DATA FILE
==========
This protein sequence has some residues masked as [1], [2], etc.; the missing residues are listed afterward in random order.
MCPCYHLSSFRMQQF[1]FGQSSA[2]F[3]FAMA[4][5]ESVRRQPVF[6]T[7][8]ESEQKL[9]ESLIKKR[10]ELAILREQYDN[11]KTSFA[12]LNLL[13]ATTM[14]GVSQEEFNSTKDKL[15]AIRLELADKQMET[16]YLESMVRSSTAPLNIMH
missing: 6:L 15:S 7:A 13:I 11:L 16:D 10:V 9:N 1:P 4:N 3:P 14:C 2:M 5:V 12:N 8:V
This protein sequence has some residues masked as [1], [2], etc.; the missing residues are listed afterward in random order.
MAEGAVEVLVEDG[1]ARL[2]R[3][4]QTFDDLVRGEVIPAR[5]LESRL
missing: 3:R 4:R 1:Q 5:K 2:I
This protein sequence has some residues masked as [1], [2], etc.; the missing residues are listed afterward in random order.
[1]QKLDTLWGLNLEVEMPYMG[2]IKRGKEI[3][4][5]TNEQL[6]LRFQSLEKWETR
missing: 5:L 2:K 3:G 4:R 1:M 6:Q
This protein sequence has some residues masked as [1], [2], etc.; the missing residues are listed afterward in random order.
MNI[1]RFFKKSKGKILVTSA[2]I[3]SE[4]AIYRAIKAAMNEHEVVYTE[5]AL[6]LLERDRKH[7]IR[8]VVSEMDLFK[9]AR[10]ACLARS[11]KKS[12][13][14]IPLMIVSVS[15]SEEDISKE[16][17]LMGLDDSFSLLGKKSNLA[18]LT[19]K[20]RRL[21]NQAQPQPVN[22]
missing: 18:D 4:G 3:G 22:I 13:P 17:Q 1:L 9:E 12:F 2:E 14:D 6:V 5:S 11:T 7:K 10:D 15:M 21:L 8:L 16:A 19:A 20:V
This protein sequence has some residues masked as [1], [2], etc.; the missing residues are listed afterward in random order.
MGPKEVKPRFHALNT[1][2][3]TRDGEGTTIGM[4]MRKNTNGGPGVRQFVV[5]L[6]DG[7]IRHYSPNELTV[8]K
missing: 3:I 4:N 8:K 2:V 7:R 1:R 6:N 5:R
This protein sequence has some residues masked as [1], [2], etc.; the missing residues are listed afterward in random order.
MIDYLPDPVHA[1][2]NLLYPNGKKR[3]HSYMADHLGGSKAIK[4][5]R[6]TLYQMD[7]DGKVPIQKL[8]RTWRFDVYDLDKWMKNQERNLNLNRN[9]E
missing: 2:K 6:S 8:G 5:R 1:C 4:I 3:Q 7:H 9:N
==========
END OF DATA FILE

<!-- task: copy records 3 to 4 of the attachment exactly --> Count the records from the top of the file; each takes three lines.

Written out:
This protein sequence has some residues masked as [1], [2], etc.; the missing residues are listed afterward in random order.
[1]QKLDTLWGLNLEVEMPYMG[2]IKRGKEI[3][4][5]TNEQL[6]LRFQSLEKWETR
missing: 5:L 2:K 3:G 4:R 1:M 6:Q
This protein sequence has some residues masked as [1], [2], etc.; the missing residues are listed afterward in random order.
MNI[1]RFFKKSKGKILVTSA[2]I[3]SE[4]AIYRAIKAAMNEHEVVYTE[5]AL[6]LLERDRKH[7]IR[8]VVSEMDLFK[9]AR[10]ACLARS[11]KKS[12][13][14]IPLMIVSVS[15]SEEDISKE[16][17]LMGLDDSFSLLGKKSNLA[18]LT[19]K[20]RRL[21]NQAQPQPVN[22]
missing: 18:D 4:G 3:G 22:I 13:P 17:Q 1:L 9:E 12:F 2:E 14:D 6:V 5:S 11:T 7:K 10:D 15:M 21:L 8:L 16:A 19:A 20:V